According to a Google press release, published in full at TechCrunch, “The acquisition of Motorola Mobility, a dedicated Android partner, will enable Google to supercharge the Android ecosystem and will enhance competition in mobile computing.”
Google CEO Larry Page expanded on what that might mean in a blog post. In addition to citing Motorola’s home devices and video solutions business, Page references recent patent wars that Google believes to be anti-competitive.
“The U.S. Department of Justice had to intervene in the results of one recent patent auction to ‘protect competition and innovation in the open source software community’ and it is currently looking into the results of the Nortel auction,” Page writes. “Our acquisition of Motorola will increase competition by strengthening Google’s patent portfolio, which will enable us to better protect Android from anti-competitive threats from Microsoft, Apple and other companies.”
Motorola Mobility is already a partner of Google, but will remain as a separate business and licensee of Android, which will also remain an open platform.
In a blog post, Google co-founder and CEO Larry Page writes that Google has acquired Motorola not only because of its strength in Android smartphones and devices, but also for being a “market leader in the home devices and video solutions business.”
It’s also a move to build up the company’s patent portfolio, he adds, as it will “enable us to better protect Android from anti-competitive threats from Microsoft, Apple and other companies”.
According to Motorola Mobility’s website, the company holds approximately 14,600 granted patents and 6,700 pending patent applications, worldwide, as of January 2011.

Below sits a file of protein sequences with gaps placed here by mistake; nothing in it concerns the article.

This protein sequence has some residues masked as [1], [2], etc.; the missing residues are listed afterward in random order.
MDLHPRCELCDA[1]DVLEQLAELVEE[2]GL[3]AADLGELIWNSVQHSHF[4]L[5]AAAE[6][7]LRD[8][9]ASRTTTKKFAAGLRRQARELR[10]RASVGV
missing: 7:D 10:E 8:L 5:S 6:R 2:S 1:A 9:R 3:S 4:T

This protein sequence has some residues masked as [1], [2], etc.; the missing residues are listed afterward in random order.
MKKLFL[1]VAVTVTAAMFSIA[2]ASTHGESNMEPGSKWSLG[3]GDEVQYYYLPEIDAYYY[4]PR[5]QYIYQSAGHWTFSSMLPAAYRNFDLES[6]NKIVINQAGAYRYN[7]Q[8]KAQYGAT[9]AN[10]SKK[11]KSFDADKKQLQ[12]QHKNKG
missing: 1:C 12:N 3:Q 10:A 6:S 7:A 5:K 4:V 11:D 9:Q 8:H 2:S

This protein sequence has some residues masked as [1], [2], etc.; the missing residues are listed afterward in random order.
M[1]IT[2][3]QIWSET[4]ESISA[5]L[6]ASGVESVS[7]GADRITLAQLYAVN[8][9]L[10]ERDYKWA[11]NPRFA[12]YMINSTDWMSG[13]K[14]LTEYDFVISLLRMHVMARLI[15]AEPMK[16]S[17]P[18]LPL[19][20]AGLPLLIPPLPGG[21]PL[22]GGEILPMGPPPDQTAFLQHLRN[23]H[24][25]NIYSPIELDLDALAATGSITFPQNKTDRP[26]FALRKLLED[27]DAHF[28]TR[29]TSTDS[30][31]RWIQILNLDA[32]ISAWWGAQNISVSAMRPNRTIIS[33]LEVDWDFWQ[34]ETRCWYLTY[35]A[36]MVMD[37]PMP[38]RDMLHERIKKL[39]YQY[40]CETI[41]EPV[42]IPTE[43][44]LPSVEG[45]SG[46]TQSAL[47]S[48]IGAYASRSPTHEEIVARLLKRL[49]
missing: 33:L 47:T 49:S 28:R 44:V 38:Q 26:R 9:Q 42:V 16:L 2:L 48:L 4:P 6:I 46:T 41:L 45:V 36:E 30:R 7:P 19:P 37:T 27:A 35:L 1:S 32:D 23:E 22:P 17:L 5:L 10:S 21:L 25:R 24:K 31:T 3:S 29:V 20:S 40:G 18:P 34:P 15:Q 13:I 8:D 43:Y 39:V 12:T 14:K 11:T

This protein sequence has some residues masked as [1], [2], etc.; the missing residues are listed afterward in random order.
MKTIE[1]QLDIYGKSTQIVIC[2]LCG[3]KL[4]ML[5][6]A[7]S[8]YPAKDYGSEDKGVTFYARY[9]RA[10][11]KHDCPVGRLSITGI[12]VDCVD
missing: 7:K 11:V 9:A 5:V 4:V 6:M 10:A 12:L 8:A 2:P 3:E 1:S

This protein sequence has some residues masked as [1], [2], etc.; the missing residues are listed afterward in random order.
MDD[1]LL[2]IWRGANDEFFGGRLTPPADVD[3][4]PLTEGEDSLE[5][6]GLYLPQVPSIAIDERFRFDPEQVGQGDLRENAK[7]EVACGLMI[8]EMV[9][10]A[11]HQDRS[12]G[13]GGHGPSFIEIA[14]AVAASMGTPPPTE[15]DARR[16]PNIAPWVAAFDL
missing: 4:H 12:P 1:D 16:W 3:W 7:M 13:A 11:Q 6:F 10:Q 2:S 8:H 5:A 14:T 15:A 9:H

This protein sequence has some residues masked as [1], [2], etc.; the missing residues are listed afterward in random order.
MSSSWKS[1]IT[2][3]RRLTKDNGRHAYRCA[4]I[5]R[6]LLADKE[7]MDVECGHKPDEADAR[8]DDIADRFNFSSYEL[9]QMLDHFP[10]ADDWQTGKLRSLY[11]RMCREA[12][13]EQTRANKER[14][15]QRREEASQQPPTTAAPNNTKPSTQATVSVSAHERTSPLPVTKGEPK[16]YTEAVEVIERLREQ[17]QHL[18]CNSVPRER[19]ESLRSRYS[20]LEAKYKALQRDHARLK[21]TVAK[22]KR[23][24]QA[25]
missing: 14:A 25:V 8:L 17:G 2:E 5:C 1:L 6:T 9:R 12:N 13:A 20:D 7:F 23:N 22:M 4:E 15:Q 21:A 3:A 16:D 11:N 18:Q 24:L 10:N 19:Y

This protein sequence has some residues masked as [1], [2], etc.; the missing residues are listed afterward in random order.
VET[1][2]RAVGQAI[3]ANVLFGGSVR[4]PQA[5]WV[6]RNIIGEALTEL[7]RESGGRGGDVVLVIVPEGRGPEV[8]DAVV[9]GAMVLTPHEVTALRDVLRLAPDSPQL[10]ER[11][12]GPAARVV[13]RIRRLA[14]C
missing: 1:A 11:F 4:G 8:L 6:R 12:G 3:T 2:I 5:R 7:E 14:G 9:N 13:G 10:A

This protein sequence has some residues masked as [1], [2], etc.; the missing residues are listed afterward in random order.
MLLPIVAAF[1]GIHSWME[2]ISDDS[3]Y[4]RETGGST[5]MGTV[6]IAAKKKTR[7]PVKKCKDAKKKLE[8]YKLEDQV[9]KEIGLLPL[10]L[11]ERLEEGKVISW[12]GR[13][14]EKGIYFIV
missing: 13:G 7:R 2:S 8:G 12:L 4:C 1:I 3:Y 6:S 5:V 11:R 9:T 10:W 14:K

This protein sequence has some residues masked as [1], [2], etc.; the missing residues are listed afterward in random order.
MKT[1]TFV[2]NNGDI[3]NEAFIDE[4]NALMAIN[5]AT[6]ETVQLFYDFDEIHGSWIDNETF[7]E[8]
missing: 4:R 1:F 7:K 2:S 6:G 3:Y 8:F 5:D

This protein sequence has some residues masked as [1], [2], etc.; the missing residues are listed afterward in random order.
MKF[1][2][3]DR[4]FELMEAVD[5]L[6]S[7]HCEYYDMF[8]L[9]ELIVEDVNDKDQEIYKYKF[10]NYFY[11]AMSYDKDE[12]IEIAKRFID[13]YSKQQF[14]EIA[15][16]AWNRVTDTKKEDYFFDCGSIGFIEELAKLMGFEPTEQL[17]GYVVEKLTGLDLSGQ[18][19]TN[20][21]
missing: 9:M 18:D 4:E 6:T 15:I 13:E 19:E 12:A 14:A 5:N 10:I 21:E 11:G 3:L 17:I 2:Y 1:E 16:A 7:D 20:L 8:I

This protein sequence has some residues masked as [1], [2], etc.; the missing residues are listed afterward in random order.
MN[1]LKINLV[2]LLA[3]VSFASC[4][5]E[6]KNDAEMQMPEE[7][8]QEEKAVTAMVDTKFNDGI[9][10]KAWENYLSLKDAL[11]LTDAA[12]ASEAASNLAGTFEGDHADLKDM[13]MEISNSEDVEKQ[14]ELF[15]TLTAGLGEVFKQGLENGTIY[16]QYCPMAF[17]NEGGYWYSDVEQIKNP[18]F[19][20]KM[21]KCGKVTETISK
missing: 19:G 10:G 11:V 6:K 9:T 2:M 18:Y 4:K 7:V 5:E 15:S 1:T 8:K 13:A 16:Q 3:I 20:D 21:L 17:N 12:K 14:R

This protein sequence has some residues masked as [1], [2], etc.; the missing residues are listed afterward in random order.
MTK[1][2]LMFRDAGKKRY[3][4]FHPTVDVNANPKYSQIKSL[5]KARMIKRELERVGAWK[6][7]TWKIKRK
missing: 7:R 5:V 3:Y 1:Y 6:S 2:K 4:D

In January 2011, Motorola announced that it would split into two companies: Motorola Solutions, which would manufacture tech products aimed at businesses; and Motorola Mobility, which would focus solely on consumer technology.
A few years ago, Motorola bet its future in the mobile devices market by going full Android, launching the “Droid” – initially on the Verizon network – on November 6, 2009. The “Droid X” and “Droid 2″ followed in 2010.
Shares of Motorola Mobility, which focuses on smartphone and TV set-top boxes, jumped 59 percent in premarket trade on Monday.
The Motorola Mobility deal may represent a victory for activist investor Carl Icahn, Motorola’s biggest shareholder. He has urged Motorola to consider splitting off its patent portfolio to cash in on surging interest in wireless technology. As of July, Icahn held an 11.36 percent stake in the company.
Earlier this month, fresh from losing a bid to buy thousands of patents from bankrupt Nortel, Google Chief Legal Officer David Drummond blasted Microsoft, Apple, Oracle and “other companies,” accusing them of colluding to hamper the increasingly popular Android software by buying up patents.
Business Insider sees Google’s mega-deal putting pressure on Microsoft’s smartphone business: “Other handset makers, like RIMM and Nokia are both up pre-market on the news as the focus obviously turns to Microsoft: Is it now forced to buy one of them? Or does Microsoft benefit because the remaining handset makers (Samsung, etc.) now turn more towards Windows?” [via TechCrunch, Huffpost, Reuters and Mashable]